Far better, in my opinion, to make sure people have well specified tools to do their job, and that there is a corporate policy which defines and allows "reasonable personal use" of that corporate asset. People then know exactly where they stand, and if they wish to do something that falls outside the policy, that's the point they can fall back on their own personal kit in their own personal time.

If the company wants to extend a perk, I see no reason why not to let employees buy their personal computing equipment through the company, thereby using the corporate buying power. But using personal kit for work purposes? Nah; bad idea, I reckon.


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Post #603512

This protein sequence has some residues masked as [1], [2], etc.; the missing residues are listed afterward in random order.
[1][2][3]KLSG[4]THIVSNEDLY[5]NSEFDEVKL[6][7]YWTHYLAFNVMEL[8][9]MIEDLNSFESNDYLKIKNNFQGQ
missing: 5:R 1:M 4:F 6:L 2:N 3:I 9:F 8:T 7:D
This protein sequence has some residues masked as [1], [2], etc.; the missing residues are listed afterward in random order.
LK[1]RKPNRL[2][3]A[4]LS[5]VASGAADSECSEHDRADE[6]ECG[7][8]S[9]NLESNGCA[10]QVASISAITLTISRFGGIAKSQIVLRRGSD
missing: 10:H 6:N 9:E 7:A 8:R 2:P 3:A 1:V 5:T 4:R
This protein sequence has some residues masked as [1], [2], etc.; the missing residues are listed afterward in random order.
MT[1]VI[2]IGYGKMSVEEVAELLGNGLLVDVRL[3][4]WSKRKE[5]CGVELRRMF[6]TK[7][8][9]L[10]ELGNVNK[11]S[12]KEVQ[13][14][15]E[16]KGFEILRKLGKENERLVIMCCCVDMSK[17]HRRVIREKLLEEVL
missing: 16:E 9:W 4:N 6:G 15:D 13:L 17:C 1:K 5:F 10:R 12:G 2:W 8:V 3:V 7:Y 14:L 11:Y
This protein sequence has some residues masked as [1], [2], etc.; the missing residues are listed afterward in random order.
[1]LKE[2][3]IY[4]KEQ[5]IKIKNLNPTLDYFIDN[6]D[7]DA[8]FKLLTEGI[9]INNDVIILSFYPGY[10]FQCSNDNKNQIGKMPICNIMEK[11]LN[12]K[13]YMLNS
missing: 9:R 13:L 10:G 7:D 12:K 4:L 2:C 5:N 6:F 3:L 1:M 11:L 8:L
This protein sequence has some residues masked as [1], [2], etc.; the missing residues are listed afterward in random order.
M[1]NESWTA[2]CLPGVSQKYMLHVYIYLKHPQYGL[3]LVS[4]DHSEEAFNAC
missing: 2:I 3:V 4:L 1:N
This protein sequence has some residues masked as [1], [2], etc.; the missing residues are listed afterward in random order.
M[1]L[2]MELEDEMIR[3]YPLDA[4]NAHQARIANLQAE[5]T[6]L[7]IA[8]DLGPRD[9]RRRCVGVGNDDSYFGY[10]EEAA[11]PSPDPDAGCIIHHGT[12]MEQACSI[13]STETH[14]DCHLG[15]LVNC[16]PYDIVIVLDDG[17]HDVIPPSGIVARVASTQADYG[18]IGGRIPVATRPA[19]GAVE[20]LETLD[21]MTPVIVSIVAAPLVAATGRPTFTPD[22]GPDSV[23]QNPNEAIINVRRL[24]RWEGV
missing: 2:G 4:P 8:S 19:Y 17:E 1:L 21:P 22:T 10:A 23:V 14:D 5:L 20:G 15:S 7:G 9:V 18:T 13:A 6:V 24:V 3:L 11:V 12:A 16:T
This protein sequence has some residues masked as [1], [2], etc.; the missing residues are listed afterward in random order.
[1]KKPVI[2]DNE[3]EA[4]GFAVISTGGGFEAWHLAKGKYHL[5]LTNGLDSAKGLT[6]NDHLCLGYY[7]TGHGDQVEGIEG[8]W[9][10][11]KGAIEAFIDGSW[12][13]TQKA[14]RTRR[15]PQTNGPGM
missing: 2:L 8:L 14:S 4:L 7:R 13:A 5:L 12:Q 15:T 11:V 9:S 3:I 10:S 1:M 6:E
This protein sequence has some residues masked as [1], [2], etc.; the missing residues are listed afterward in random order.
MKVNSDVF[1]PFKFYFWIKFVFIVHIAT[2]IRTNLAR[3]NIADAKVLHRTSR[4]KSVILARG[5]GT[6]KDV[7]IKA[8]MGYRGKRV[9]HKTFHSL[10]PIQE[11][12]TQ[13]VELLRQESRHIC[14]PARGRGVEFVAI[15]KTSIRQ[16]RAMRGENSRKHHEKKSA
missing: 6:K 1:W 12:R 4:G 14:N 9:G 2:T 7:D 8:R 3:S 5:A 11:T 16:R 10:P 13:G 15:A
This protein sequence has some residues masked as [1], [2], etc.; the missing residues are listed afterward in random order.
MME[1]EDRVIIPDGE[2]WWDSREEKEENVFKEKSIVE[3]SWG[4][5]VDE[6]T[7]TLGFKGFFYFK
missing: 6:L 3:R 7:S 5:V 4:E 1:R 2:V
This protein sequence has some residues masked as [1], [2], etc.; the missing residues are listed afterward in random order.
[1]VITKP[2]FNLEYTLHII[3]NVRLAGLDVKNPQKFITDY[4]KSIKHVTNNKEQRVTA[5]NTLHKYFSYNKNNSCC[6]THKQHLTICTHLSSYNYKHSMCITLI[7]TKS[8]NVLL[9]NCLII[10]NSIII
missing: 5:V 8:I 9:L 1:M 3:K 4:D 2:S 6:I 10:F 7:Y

Posted Monday, November 17, 2008 3:27 AM
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A few years ago in the UK, the Government decided to give a tax break to companies who allowed users to buy their own machines.

The scheme went like this:
The company would arrange a deal with a supplier, the company would buy the machine and the user would pay the cost back out of pre-tax pay; i.e., you didn't pay tax on the cash used to buy the computer.

Also, the company claimed the Value Added tax (17.5%) back and did not pass that on to the user.

The scheme, called the Home Computer Initiative, was designed to allow people who would not normally, or could not affrod to own a computer to 'get connected'.

I bought my Mac on this scheme in 2005. I got a 2.3Ghz, Dual G5 with 2.5Gb RAM and two 250Gb SATA drives for under £2000.

Of course, what happened was that people like me, working in IT got cheap machines, and the people who wouldn't normally get a computer, still didn't bother.

The scheme was halted after two years.

What I see from this is that people who want a computer at home will get one, but there are people who don't want one and won't have one even if the company pays for it, and those people will still download virus-laden smilies and malware-ridden screensavers on their office boxes.